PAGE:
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Old 09-21-2021, 09:19 PM
Hondo44 Hondo44 is offline
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As handejector posted, the most likely cause is the yoke shaft slightly out of alignment: treat the cause not the symptom.

Without a yoke alignment tool you can still check the yoke barrel for straightness:

open cyl and remove yoke from gun, remove cyl and reinstall the yoke and the retaining screw.

now place something straight, long, and snug fitting into the yoke barrel (some pencils will work well).

If the barrel is not straight, the long pencil will accentuate the misalignment enough so you can see it. It will slant down towards the frame when viewed from the bottom of the gun.

If so, have the yoke barrel aligned by someone or buy the tool. The yoke is not hard to straighten. Few yoke barrels are "PERFECTLY" straight. Shortly after your gun was produced, that stud was polished flat to avoid the problem.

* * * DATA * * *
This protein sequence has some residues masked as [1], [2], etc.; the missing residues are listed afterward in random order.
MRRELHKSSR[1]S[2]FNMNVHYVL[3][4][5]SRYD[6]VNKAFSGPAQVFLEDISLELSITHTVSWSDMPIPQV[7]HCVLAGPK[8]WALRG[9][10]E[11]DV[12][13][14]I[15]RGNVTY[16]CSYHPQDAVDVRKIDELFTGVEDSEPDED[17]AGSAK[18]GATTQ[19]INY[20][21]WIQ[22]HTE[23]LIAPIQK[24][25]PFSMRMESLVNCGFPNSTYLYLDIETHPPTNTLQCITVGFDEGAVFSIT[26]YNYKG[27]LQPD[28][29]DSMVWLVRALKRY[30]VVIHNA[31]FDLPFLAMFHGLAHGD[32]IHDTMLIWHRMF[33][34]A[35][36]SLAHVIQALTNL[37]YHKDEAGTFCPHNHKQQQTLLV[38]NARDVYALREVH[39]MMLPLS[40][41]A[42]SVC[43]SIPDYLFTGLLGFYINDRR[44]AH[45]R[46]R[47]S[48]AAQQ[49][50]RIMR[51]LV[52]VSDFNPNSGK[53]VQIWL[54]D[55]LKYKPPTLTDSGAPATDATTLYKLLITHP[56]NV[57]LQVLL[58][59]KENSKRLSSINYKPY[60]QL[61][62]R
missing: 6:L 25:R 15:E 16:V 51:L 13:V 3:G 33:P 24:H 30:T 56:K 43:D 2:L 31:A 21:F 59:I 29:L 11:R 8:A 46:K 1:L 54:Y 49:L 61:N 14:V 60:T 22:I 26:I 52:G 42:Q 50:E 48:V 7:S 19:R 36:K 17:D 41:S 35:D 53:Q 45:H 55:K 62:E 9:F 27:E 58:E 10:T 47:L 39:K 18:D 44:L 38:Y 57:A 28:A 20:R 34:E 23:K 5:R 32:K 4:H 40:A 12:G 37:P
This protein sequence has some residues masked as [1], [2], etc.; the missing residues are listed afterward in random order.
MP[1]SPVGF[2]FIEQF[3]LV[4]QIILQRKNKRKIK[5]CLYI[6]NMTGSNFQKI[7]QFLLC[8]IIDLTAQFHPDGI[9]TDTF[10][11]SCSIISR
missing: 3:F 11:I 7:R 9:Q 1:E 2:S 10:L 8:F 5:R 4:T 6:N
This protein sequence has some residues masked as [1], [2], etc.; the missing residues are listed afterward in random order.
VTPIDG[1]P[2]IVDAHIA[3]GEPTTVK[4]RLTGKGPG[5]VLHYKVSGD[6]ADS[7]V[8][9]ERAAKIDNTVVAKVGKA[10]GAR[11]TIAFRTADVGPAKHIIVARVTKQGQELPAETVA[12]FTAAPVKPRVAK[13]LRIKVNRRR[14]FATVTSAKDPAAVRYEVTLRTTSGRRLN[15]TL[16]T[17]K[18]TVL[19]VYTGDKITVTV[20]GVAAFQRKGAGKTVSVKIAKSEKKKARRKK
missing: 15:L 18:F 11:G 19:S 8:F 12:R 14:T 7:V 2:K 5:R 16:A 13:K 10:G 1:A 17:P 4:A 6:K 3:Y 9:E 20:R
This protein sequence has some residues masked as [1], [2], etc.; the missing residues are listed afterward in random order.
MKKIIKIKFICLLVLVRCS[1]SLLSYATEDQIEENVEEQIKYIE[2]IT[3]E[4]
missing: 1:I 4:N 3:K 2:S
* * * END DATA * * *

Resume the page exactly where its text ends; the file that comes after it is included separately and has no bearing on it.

(If you were lucky it would be slightly out of alignment in the other direction and provide extra space so the cyl didn't rub on the stud.)

If you're still convinced the yoke barrel is perfectly straight:

I've heard of some that will remove the side plate and parts and screw the threaded stud out 1/8th of a turn. Usually still very tight. You'd need the proper spanner wrench (slotted screwdriver). Confirmed that the cyl clears the domed tip, that there's no binding of parts, and that the side plate still fits on flush to the frame.
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